State Representative Frank Artiles Asks Florida Office of Insurance Regulation to Audit Companies In Line to Receive Citizens Property Insurance Depopulation Incentives

Sep 13, 2012


In a news release issued on September 11, 2012, State Representative Frank Artiles (R-Miami) asked the Florida Office of Insurance Regulation to perform audits of insurers that are slated to receive incentives from Citizens Property Insurance Corporation (“Citizens”) for assuming the State-run insurer’s “takeout” policies.

Portions of Representative Artiles’ news release are reprinted below:

“Last week, the Citizens board decided to award $350 million in low-interest, forgivable loans to a handful of Florida insurance. The decision, made with no input from the public, would essentially give away millions in premium dollars paid by Citizens’ 1.4 million policyholders.

“One problem with Citizens’ plan is that none of the insurers in line to receive the incentives – along with hundreds of thousands of policies – have been audited in at least three years.

‘With no recent audits, how are consumers to know that the insurers taking their policies are in financial shape to expand coverage in Florida and still be in shape to withstand losses if a severe storm occurs?’ asked Representative Artiles.

“Many of the affected policies would be given to Tower Hill, a giant insurance conglomerate that actively lobbies the Citizens board. At the same time, the board insisted that there be no public workshops, second opinions or consultation with the Legislature.  Discussions to create the loan program only a few days, culminating with its hasty decision on September 7.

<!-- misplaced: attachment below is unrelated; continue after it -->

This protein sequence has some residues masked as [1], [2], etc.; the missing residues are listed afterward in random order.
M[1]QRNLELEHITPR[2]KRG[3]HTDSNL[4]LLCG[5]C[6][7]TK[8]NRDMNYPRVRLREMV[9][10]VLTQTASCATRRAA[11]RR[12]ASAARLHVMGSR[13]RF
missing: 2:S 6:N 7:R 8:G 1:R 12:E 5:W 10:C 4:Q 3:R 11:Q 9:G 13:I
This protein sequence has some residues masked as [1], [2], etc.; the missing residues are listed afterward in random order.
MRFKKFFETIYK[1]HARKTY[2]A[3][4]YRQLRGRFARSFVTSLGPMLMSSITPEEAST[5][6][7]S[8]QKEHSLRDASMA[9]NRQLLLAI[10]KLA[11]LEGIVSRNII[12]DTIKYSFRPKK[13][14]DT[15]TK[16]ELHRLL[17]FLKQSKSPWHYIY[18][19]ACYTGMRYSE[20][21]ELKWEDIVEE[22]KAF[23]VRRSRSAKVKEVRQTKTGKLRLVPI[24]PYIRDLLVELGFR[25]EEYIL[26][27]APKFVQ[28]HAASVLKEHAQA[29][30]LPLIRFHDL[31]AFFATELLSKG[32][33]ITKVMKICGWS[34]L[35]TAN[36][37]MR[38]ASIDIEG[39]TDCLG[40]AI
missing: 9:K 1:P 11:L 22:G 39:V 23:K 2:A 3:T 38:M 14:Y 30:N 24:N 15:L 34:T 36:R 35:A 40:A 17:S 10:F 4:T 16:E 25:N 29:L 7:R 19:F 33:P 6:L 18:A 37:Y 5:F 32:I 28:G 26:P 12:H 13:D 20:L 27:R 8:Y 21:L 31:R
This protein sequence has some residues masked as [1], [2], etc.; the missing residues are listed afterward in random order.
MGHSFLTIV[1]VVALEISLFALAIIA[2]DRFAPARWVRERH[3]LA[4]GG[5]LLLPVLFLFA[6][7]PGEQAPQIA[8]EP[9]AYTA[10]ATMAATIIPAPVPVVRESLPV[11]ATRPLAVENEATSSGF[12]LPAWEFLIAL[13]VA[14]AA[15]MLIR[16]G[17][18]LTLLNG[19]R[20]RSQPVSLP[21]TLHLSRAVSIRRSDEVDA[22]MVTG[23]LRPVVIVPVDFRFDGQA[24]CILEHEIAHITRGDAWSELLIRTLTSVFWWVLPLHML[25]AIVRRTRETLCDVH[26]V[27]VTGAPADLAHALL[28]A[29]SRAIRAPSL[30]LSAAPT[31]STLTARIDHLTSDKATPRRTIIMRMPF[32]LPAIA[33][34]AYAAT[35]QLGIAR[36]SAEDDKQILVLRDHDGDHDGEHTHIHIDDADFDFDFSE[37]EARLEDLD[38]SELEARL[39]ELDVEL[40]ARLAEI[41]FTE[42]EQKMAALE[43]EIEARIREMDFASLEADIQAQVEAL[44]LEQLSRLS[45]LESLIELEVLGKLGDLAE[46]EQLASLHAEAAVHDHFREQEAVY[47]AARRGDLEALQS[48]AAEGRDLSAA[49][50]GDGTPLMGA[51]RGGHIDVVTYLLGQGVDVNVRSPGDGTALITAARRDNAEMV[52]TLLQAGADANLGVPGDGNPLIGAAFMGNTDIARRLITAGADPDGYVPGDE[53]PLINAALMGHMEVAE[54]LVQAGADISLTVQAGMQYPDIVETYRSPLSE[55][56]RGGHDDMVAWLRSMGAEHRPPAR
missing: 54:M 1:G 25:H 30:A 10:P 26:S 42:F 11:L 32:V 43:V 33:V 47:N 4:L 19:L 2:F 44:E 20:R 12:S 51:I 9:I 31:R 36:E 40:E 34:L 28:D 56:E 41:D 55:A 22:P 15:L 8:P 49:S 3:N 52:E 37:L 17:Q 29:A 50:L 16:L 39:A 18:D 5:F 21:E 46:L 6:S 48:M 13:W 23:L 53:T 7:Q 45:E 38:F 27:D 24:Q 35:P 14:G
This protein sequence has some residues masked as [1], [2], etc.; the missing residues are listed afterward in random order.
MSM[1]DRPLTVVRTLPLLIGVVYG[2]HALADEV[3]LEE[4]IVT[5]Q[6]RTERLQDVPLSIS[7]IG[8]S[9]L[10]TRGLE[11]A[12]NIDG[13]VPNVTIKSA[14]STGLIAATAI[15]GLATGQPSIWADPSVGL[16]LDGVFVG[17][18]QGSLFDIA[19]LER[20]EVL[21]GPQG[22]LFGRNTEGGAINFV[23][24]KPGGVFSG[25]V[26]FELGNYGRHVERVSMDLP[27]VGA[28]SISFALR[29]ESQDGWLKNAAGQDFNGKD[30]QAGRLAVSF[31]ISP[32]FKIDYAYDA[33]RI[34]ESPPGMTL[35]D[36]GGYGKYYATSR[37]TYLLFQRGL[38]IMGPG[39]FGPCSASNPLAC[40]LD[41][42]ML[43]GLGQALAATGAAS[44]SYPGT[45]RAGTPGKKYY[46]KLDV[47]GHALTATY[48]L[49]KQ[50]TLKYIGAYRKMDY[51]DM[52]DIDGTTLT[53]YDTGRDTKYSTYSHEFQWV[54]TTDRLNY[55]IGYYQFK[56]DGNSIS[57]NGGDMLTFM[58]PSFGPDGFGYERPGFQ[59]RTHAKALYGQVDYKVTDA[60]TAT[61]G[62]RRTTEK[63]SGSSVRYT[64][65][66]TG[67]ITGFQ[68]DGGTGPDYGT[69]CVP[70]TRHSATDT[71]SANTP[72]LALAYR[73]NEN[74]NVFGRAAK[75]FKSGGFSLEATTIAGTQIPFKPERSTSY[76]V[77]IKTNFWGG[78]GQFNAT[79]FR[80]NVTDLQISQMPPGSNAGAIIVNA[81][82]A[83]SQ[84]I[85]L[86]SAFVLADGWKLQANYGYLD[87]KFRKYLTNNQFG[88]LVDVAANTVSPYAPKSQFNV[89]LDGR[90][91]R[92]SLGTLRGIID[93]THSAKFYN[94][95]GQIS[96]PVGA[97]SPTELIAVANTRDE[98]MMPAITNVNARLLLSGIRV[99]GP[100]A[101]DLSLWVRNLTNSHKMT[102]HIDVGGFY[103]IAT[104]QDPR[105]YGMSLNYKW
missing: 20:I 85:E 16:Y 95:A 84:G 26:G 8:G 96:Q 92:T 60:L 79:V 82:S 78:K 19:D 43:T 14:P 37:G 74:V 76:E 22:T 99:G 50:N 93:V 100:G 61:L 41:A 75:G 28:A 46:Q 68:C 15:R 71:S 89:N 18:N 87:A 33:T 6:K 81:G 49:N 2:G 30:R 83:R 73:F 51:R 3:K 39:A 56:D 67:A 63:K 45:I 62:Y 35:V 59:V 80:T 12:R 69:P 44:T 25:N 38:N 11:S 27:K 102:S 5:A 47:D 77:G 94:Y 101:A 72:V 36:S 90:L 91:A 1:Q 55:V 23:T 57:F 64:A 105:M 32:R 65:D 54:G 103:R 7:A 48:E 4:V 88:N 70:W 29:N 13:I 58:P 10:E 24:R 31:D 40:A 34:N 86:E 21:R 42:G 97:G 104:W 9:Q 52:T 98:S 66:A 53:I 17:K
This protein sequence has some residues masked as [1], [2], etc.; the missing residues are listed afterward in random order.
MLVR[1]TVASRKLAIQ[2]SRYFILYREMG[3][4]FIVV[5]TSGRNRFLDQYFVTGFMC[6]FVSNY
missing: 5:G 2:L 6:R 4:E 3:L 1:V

‘This move is the latest example of Citizens doing business through inside deals and not taking a reasoned or thoughtful approach,’ Representative Artiles said. ‘We agree with Board chairman Carlos Lacossa’s (sic) goal to depopulate policies in a responsible manner. But the plan driven by CFO Sharron Binnum (sic) in no way matches that goal.

“Under the new Citizens program, private insurers could borrow up to $50 million for 20 years at a low interest rate of 2 percent. The program obligates the insurers to take the policies for only 10 years, and the insurers would be allowed to raise policy rates beyond 10 percent a year after three years.  Also, there are no provisions for what happens if a private insurer encounters financial difficulties that could prevent it from repaying a loan.

‘It is our hope that the Citizens board can take a step back and allow an audit of these insurers while discussing its plan with its policyholders, the public, the governor, and the Florida Legislature,’ Representative Artiles said.  ‘A decision like this, which affects both taxpayer dollars and the future of property insurance in Florida, deserves to be discussed in a rational way that doesn’t smack of an insider, sweetheart deal.'”


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